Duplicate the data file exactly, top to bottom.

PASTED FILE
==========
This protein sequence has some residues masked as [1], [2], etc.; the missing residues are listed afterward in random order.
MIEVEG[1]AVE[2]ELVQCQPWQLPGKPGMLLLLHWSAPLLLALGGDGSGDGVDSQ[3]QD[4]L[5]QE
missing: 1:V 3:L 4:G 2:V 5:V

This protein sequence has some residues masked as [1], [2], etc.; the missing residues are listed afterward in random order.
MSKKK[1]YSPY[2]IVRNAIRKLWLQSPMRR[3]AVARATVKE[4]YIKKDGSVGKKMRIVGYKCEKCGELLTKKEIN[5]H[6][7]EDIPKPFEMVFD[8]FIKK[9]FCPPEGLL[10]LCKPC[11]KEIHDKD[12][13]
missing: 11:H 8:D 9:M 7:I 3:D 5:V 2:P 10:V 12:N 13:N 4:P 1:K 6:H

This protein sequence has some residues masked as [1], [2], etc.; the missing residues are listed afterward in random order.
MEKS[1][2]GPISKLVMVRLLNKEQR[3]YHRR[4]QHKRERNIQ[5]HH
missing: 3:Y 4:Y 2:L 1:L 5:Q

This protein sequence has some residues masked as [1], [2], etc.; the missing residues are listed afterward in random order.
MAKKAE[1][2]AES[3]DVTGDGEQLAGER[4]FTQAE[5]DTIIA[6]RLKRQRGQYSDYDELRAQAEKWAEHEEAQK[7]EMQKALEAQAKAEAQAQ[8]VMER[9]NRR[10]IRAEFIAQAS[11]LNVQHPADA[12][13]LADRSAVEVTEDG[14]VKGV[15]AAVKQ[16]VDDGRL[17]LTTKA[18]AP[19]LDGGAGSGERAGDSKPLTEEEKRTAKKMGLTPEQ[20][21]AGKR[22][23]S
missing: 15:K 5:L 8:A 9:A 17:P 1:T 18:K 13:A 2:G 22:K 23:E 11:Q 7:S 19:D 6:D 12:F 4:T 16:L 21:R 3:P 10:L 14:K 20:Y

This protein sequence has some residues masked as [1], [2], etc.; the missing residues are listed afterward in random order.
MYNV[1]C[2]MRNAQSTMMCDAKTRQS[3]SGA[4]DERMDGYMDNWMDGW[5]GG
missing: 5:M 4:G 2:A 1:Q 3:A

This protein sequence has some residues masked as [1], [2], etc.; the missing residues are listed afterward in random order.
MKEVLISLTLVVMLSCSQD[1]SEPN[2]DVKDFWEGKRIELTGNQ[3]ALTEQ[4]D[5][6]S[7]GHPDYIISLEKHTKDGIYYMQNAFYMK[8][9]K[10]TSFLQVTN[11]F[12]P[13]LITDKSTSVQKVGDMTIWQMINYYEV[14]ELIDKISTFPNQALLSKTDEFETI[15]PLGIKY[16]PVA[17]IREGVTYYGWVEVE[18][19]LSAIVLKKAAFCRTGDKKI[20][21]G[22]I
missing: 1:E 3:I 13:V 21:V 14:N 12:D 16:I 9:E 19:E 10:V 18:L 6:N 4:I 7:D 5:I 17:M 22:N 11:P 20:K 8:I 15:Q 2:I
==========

This protein sequence has some residues masked as [1], [2], etc.; the missing residues are listed afterward in random order.
MIEVEG[1]AVE[2]ELVQCQPWQLPGKPGMLLLLHWSAPLLLALGGDGSGDGVDSQ[3]QD[4]L[5]QE
missing: 1:V 3:L 4:G 2:V 5:V

This protein sequence has some residues masked as [1], [2], etc.; the missing residues are listed afterward in random order.
MSKKK[1]YSPY[2]IVRNAIRKLWLQSPMRR[3]AVARATVKE[4]YIKKDGSVGKKMRIVGYKCEKCGELLTKKEIN[5]H[6][7]EDIPKPFEMVFD[8]FIKK[9]FCPPEGLL[10]LCKPC[11]KEIHDKD[12][13]
missing: 11:H 8:D 9:M 7:I 3:D 5:V 2:P 10:V 12:N 13:N 4:P 1:K 6:H

This protein sequence has some residues masked as [1], [2], etc.; the missing residues are listed afterward in random order.
MEKS[1][2]GPISKLVMVRLLNKEQR[3]YHRR[4]QHKRERNIQ[5]HH
missing: 3:Y 4:Y 2:L 1:L 5:Q

This protein sequence has some residues masked as [1], [2], etc.; the missing residues are listed afterward in random order.
MAKKAE[1][2]AES[3]DVTGDGEQLAGER[4]FTQAE[5]DTIIA[6]RLKRQRGQYSDYDELRAQAEKWAEHEEAQK[7]EMQKALEAQAKAEAQAQ[8]VMER[9]NRR[10]IRAEFIAQAS[11]LNVQHPADA[12][13]LADRSAVEVTEDG[14]VKGV[15]AAVKQ[16]VDDGRL[17]LTTKA[18]AP[19]LDGGAGSGERAGDSKPLTEEEKRTAKKMGLTPEQ[20][21]AGKR[22][23]S
missing: 15:K 5:L 8:A 9:A 17:P 1:T 18:K 13:A 2:G 22:K 23:E 11:Q 7:S 19:D 6:D 12:F 4:T 16:L 21:R 3:P 10:L 14:K 20:Y

This protein sequence has some residues masked as [1], [2], etc.; the missing residues are listed afterward in random order.
MYNV[1]C[2]MRNAQSTMMCDAKTRQS[3]SGA[4]DERMDGYMDNWMDGW[5]GG
missing: 5:M 4:G 2:A 1:Q 3:A

This protein sequence has some residues masked as [1], [2], etc.; the missing residues are listed afterward in random order.
MKEVLISLTLVVMLSCSQD[1]SEPN[2]DVKDFWEGKRIELTGNQ[3]ALTEQ[4]D[5][6]S[7]GHPDYIISLEKHTKDGIYYMQNAFYMK[8][9]K[10]TSFLQVTN[11]F[12]P[13]LITDKSTSVQKVGDMTIWQMINYYEV[14]ELIDKISTFPNQALLSKTDEFETI[15]PLGIKY[16]PVA[17]IREGVTYYGWVEVE[18][19]LSAIVLKKAAFCRTGDKKI[20][21]G[22]I
missing: 1:E 3:I 13:V 21:V 14:N 12:D 16:I 9:E 19:E 10:V 18:L 6:N 4:I 7:D 5:I 17:M 22:N 11:P 20:K 8:I 15:Q 2:I